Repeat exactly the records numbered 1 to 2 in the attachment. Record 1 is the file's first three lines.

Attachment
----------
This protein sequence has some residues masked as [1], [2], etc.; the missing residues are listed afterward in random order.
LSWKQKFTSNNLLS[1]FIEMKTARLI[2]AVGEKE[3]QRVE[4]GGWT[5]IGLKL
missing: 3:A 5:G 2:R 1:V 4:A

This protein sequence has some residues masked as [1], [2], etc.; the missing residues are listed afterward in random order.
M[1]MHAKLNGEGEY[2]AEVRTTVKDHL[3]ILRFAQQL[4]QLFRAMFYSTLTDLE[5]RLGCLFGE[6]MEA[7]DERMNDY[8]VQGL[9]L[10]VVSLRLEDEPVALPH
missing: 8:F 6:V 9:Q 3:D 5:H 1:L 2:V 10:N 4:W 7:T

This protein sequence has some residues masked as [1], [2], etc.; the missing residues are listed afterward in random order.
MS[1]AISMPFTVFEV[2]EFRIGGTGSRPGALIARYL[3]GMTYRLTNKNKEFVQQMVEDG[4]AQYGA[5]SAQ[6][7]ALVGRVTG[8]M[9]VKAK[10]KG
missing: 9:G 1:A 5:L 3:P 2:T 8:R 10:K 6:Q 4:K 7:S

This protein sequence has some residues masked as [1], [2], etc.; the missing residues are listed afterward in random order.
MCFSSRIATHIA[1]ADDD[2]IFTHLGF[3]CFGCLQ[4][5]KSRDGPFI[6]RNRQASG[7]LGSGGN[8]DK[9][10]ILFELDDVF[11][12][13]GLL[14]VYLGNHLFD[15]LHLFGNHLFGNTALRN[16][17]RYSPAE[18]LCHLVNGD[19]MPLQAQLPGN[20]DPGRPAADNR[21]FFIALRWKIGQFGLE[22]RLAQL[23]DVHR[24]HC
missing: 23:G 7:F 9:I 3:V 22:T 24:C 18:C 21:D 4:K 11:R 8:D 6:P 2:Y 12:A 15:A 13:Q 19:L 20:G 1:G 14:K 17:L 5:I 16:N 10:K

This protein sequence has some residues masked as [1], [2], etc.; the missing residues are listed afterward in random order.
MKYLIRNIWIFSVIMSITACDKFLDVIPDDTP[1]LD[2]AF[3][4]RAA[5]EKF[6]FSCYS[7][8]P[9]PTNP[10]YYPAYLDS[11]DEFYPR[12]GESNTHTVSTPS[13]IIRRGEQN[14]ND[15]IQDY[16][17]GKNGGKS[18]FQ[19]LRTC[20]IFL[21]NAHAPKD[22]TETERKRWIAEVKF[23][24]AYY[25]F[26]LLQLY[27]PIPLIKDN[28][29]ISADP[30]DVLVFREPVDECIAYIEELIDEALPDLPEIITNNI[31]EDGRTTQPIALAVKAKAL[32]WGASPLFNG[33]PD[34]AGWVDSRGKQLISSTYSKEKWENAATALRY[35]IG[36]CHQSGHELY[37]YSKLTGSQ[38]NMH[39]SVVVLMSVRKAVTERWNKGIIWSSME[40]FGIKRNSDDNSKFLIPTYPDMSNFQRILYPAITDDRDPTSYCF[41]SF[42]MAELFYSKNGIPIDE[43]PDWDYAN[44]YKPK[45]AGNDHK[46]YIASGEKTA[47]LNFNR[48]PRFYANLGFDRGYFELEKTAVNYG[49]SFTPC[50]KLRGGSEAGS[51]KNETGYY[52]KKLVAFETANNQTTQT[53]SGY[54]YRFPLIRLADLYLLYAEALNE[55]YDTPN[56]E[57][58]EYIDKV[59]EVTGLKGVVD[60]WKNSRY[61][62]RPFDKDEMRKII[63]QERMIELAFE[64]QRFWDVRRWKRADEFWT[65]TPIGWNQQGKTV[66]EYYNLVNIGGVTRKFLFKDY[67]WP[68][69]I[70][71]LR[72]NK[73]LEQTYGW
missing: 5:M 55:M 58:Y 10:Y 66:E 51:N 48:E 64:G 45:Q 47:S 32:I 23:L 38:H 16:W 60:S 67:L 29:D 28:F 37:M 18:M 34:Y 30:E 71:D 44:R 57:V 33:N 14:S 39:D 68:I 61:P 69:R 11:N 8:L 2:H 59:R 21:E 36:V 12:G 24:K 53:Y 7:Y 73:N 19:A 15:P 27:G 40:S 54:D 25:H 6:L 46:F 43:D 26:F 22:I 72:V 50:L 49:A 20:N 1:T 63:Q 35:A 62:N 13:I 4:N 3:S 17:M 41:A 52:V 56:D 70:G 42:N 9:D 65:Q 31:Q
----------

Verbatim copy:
This protein sequence has some residues masked as [1], [2], etc.; the missing residues are listed afterward in random order.
LSWKQKFTSNNLLS[1]FIEMKTARLI[2]AVGEKE[3]QRVE[4]GGWT[5]IGLKL
missing: 3:A 5:G 2:R 1:V 4:A

This protein sequence has some residues masked as [1], [2], etc.; the missing residues are listed afterward in random order.
M[1]MHAKLNGEGEY[2]AEVRTTVKDHL[3]ILRFAQQL[4]QLFRAMFYSTLTDLE[5]RLGCLFGE[6]MEA[7]DERMNDY[8]VQGL[9]L[10]VVSLRLEDEPVALPH
missing: 8:F 6:V 9:Q 3:D 5:H 1:L 2:V 10:N 4:W 7:T